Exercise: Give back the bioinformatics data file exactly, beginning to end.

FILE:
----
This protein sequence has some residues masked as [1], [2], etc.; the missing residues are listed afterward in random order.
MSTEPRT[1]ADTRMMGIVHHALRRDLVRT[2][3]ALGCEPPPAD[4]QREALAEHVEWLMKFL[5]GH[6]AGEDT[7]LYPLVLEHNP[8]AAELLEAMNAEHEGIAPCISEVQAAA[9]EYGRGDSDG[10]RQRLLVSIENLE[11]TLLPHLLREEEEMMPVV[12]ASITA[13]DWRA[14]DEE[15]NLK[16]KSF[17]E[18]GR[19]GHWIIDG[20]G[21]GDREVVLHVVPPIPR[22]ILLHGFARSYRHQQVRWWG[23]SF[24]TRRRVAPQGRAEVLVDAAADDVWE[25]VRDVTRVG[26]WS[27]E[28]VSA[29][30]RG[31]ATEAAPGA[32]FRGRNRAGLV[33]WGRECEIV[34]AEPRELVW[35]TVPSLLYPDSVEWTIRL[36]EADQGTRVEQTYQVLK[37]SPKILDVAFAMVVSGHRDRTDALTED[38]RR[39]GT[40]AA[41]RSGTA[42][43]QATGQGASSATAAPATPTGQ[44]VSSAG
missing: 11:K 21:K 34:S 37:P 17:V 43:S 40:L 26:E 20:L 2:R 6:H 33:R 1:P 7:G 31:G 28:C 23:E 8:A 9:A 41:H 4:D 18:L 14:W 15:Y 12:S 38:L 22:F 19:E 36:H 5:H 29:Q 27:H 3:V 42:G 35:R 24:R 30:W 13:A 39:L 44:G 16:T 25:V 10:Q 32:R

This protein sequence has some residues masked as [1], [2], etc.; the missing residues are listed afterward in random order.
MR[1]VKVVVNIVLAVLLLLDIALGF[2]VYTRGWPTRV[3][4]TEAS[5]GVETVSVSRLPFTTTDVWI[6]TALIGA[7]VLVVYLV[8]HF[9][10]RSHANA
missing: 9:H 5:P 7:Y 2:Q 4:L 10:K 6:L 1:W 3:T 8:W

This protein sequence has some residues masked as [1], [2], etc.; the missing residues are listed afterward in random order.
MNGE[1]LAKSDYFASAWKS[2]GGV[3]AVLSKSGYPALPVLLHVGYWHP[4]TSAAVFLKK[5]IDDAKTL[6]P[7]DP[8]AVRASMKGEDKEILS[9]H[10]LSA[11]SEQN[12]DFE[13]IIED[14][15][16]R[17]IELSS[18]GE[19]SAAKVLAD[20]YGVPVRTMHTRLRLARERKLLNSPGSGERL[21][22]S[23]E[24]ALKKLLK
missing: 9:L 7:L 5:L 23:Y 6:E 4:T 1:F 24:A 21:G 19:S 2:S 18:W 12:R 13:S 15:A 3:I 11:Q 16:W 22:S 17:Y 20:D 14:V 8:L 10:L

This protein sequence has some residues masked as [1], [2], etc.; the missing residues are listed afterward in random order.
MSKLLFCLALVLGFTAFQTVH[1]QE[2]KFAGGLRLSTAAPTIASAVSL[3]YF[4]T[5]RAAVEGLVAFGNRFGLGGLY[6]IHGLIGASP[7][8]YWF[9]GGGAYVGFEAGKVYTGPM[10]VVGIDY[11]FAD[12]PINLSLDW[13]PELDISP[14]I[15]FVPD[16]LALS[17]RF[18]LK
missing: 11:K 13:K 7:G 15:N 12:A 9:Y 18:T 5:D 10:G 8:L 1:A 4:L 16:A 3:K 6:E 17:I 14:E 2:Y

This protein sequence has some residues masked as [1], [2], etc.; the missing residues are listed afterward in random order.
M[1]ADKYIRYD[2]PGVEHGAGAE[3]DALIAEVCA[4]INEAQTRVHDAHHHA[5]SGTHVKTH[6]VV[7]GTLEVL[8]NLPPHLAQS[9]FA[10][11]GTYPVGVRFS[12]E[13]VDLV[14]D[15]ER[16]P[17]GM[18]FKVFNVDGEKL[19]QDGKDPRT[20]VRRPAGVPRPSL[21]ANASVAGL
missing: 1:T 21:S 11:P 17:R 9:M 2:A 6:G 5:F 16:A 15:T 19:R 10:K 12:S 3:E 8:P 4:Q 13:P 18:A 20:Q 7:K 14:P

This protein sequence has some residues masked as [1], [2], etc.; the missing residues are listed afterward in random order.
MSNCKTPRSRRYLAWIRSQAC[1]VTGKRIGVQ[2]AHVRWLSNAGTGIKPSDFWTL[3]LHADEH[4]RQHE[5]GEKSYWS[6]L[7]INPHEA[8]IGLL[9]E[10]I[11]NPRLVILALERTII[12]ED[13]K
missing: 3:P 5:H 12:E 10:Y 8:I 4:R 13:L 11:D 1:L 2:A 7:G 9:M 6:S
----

This protein sequence has some residues masked as [1], [2], etc.; the missing residues are listed afterward in random order.
MSTEPRT[1]ADTRMMGIVHHALRRDLVRT[2][3]ALGCEPPPAD[4]QREALAEHVEWLMKFL[5]GH[6]AGEDT[7]LYPLVLEHNP[8]AAELLEAMNAEHEGIAPCISEVQAAA[9]EYGRGDSDG[10]RQRLLVSIENLE[11]TLLPHLLREEEEMMPVV[12]ASITA[13]DWRA[14]DEE[15]NLK[16]KSF[17]E[18]GR[19]GHWIIDG[20]G[21]GDREVVLHVVPPIPR[22]ILLHGFARSYRHQQVRWWG[23]SF[24]TRRRVAPQGRAEVLVDAAADDVWE[25]VRDVTRVG[26]WS[27]E[28]VSA[29][30]RG[31]ATEAAPGA[32]FRGRNRAGLV[33]WGRECEIV[34]AEPRELVW[35]TVPSLLYPDSVEWTIRL[36]EADQGTRVEQTYQVLK[37]SPKILDVAFAMVVSGHRDRTDALTED[38]RR[39]GT[40]AA[41]RSGTA[42][43]QATGQGASSATAAPATPTGQ[44]VSSAG
missing: 11:K 21:K 34:S 37:P 17:V 43:S 40:L 26:E 20:L 2:R 6:H 33:R 1:P 7:G 31:G 28:C 23:E 8:A 9:A 41:H 4:D 18:L 14:W 15:Y 12:S 38:L 22:F 19:E 36:H 5:H 29:Q 27:H 3:V 42:G 35:R 24:R 30:W 13:A 39:L 44:G 16:T 25:V 10:Q 32:R

This protein sequence has some residues masked as [1], [2], etc.; the missing residues are listed afterward in random order.
MR[1]VKVVVNIVLAVLLLLDIALGF[2]VYTRGWPTRV[3][4]TEAS[5]GVETVSVSRLPFTTTDVWI[6]TALIGA[7]VLVVYLV[8]HF[9][10]RSHANA
missing: 9:H 5:P 7:Y 2:Q 4:L 10:K 6:L 1:W 3:T 8:W

This protein sequence has some residues masked as [1], [2], etc.; the missing residues are listed afterward in random order.
MNGE[1]LAKSDYFASAWKS[2]GGV[3]AVLSKSGYPALPVLLHVGYWHP[4]TSAAVFLKK[5]IDDAKTL[6]P[7]DP[8]AVRASMKGEDKEILS[9]H[10]LSA[11]SEQN[12]DFE[13]IIED[14][15][16]R[17]IELSS[18]GE[19]SAAKVLAD[20]YGVPVRTMHTRLRLARERKLLNSPGSGERL[21][22]S[23]E[24]ALKKLLK
missing: 9:L 7:L 5:L 23:Y 6:E 4:T 1:F 24:A 21:G 19:S 2:S 18:W 12:R 13:S 15:A 3:I 11:Q 16:W 22:S 17:Y 20:D 14:V 8:L 10:L

This protein sequence has some residues masked as [1], [2], etc.; the missing residues are listed afterward in random order.
MSKLLFCLALVLGFTAFQTVH[1]QE[2]KFAGGLRLSTAAPTIASAVSL[3]YF[4]T[5]RAAVEGLVAFGNRFGLGGLY[6]IHGLIGASP[7][8]YWF[9]GGGAYVGFEAGKVYTGPM[10]VVGIDY[11]FAD[12]PINLSLDW[13]PELDISP[14]I[15]FVPD[16]LALS[17]RF[18]LK
missing: 11:K 13:K 7:G 15:N 12:A 9:Y 18:T 5:D 10:G 8:L 1:A 4:L 16:A 3:K 6:E 17:I 14:E 2:Y

This protein sequence has some residues masked as [1], [2], etc.; the missing residues are listed afterward in random order.
M[1]ADKYIRYD[2]PGVEHGAGAE[3]DALIAEVCA[4]INEAQTRVHDAHHHA[5]SGTHVKTH[6]VV[7]GTLEVL[8]NLPPHLAQS[9]FA[10][11]GTYPVGVRFS[12]E[13]VDLV[14]D[15]ER[16]P[17]GM[18]FKVFNVDGEKL[19]QDGKDPRT[20]VRRPAGVPRPSL[21]ANASVAGL
missing: 1:T 21:S 11:P 17:R 9:M 2:A 6:G 5:F 16:A 15:T 19:R 10:K 12:S 3:E 8:P 4:Q 13:P 18:A 20:Q 7:K 14:P

This protein sequence has some residues masked as [1], [2], etc.; the missing residues are listed afterward in random order.
MSNCKTPRSRRYLAWIRSQAC[1]VTGKRIGVQ[2]AHVRWLSNAGTGIKPSDFWTL[3]LHADEH[4]RQHE[5]GEKSYWS[6]L[7]INPHEA[8]IGLL[9]E[10]I[11]NPRLVILALERTII[12]ED[13]K
missing: 3:P 5:H 12:E 10:Y 8:I 4:R 13:L 11:D 1:L 2:A 7:G 9:M 6:S